The thought that more than 60,000 black soldiers may have fought for the Confederacy during the American Civil War can be hard for some people to swallow. Edwin Kennedy has received harassing calls from people who think he's advancing an underhanded agenda. He insists he's just passing on the facts. "They've grown up on stereotypes and incomplete history. A lot of people don't know the basic facts." Lots of misinformation exists about blacks who fought for the Confederacy. He uses records from the U.S. Army to dispel myths whenever he can. Many black soldiers fought for love of the country they knew best.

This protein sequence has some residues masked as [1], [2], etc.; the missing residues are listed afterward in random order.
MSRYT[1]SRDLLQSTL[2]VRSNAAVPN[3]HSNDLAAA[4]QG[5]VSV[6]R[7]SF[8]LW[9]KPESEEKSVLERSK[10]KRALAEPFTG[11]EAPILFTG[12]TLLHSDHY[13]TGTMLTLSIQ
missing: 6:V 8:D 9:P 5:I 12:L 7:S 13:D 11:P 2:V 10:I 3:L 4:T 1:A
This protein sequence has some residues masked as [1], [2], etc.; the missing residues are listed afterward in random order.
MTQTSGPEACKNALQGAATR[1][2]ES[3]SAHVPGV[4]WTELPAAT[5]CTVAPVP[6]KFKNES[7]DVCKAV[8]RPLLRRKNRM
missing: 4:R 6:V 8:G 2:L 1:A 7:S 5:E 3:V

Rare copy of proclamation ending slavery shown:
A museum unveiled a rare copy of the Emancipation Proclamation, a document signed in 1863 by President Abraham Lincoln declaring the end of slavery in the US. The document is one of about 24 known copies to survive out of 48 that were originally printed. It was acquired on behalf of The National Constitution Center museum from a private collector. "This is one of the rarest, most valuable, most significant documents in history. With the possible exception of the Declaration of Independence, no document has had a more profound impact on the American vision of liberty."